Senator John Kerry, on track to become the next US secretary of state, is to visit Jerusalem and Ramallah in February to examine ways of reviving the peace process, an Israeli daily reported on Friday.
Quoting senior Israeli officials, the left-leaning Haaretz said Kerry was interested in visiting as soon as possible, even before a new Israeli government is appointed following Tuesday’s general election.
They said Kerry, who has not yet formed a peace plan, wants to meet Israeli Prime Minister Benjamin Netanyahu and Palestinian president Mahmud Abbas.
No date has been set for the visit, but it would happen in February as part of a wider regional tour.
A spokesman for Netanyahu’s office said he was unaware of any such plans, and the foreign ministry said it had not been approached by the US embassy with such a request.
Following this week’s election, which saw Netanyahu re-elected by a narrow margin and the centrist Yesh Atid party soar to second place, Kerry saw an opportunity for significant progress in reviving talks, Haaretz said.
Yesh Atid backs a renewal of negotiations with the Palestinians.
Earlier this month, deputy foreign minister Danny Ayalon met several Kerry aides in Washington who told him the senator was interested in renewing efforts to revive peace talks, one of the officials said.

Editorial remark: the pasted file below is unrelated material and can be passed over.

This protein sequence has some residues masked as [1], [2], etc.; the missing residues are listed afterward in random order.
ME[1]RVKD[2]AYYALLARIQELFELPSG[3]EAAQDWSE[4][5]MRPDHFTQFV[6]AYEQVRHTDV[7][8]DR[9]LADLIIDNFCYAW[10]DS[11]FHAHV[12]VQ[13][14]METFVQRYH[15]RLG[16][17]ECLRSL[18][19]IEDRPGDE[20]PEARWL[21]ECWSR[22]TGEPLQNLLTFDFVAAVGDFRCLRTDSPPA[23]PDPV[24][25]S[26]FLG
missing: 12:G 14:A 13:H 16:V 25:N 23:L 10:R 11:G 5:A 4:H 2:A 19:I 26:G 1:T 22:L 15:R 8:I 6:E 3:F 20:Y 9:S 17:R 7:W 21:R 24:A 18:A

Kerry is not expected to appoint a special peace envoy but will come personally to assess the situation and the likelihood of talks being revived, the paper said.
Kerry on Thursday hinted at having a plan for rekindling peace talks, but warned the door for a “two-state solution” could be closing. He said he had “a lot of thoughts” about how to maybe kick-start talks, but refused to say more.
Direct talks began in September 2010, but collapsed three weeks later in an acrimonious dispute over settlements, with the Palestinians refusing to talk while Israel builds on land they want for a future state.
Israel has said it wants an immediate return to negotiations, but has rejected the demand to stop settlement building as an unacceptable precondition.